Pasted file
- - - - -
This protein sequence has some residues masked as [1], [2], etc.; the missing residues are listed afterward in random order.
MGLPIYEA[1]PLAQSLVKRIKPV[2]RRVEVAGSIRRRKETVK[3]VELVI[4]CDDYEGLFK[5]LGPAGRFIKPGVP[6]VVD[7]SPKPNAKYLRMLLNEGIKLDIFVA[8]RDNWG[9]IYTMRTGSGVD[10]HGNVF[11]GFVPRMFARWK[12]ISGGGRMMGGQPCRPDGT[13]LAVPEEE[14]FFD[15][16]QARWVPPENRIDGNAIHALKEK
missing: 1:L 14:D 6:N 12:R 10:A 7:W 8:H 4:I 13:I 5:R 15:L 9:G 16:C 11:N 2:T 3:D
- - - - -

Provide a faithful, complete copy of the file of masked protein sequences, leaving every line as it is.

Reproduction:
This protein sequence has some residues masked as [1], [2], etc.; the missing residues are listed afterward in random order.
MGLPIYEA[1]PLAQSLVKRIKPV[2]RRVEVAGSIRRRKETVK[3]VELVI[4]CDDYEGLFK[5]LGPAGRFIKPGVP[6]VVD[7]SPKPNAKYLRMLLNEGIKLDIFVA[8]RDNWG[9]IYTMRTGSGVD[10]HGNVF[11]GFVPRMFARWK[12]ISGGGRMMGGQPCRPDGT[13]LAVPEEE[14]FFD[15][16]QARWVPPENRIDGNAIHALKEK
missing: 1:L 14:D 6:N 12:R 10:A 7:W 8:H 4:I 13:I 5:R 15:L 9:G 16:C 11:N 2:T 3:D